Presenting “The Lindsey Show”

The smmoshed car, different angle

Ladies and Gentlemen, it’s time for the Lindsey Show!

At this moment, you’re thinking that the car accident must’ve jarred my brain, and I’ve forgotten my name, and that last week we had ended on a cliff overlooking the dreadful Puddle of Pain. How could I forget these important details?!

No car accident yet invented could erase you from my mind. And yes, I still know my name is Ms. Frederica Horglesnop. That is not a name that is easily forgotten, believe me, I have tried.

At any rate, we take up the tale at the point where I have arrived home to face the challenges of having to share the terrible truth with someone else. Once I proclaim it out loud, it becomes solid, a tangible and horrible reality.

Reality is incredibly inconvenient.

The good news is that reality can be muted for a short time if it is observed through the goggles of fermented beverages. I immediately took my sister up on her sympathetic offer of a visit to the land of food and ferment, where people will bring you yummy things, and I am rescued from having to carefully pile the plates in the sink and can avoid the hazards of possibly shifting the precariously balanced tower of unwashed dishes.  Not that I have ever seen such a monument in my house.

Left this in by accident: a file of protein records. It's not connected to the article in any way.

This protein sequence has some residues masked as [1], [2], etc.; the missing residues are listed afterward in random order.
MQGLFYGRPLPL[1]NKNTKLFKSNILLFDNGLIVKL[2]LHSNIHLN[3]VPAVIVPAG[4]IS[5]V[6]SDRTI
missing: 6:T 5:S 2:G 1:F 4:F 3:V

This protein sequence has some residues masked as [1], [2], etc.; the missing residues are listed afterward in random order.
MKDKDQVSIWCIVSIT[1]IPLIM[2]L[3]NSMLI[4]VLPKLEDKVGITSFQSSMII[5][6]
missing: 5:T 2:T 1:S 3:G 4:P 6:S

We were seated across from a young family, mom, dad, baby, and a little girl about two years old.  They had mostly finished their meal, and were relaxing, having a night away from home, where there could not possibly be piles of laundry taller than Big Bird, and the dishes were probably all spotless. I find myself jealous of their imaginary house.

As I watched the scene, the little girl noticed me.  She cocked her head to one side, and then pivoted toward me as if asking me whether I was noticing her.  I mirrored her motion, and she grinned from ear to ear.  She straightened her head, and then put her thumbs together and her forefingers together in a triangle shape, and peered into her finger teepee, and aimed it at me. I teepee’d her right back. The teepee became a side-wave gesture, and that one, too, was followed.

Then, she was stumped. No other gestures occurred to her. So, I helped her out by raising both arms straight up in the air and making a look of surprise.  The charming toddler burst into delighted laughter.

Charismatic two-year olds proved far superior to adult beverages this day.

At this moment, her father, amused by the proceedings said, “It’s a pity she’s so shy, isn’t it?”

A few minutes later, the youngster decided it was time for animated conversation, and became incredibly chatty, asking questions pointing to things, and reciting bits of knowledge she had gleaned.  Her father turned to no one in particular, and announced “Ladies and Gentlemen, it’s time for ‘The Lindsey Show!”

I told him it was a pretty good show, and I hoped it would be renewed for years to come.

Having gained a touch of perspective through babies and beer, I could put reality on the shelf for the night, and pick it up again another day.  And that is where I shall put this story for now. In next week’s exciting conclusion, the tale becomes one of unexpected outcomes.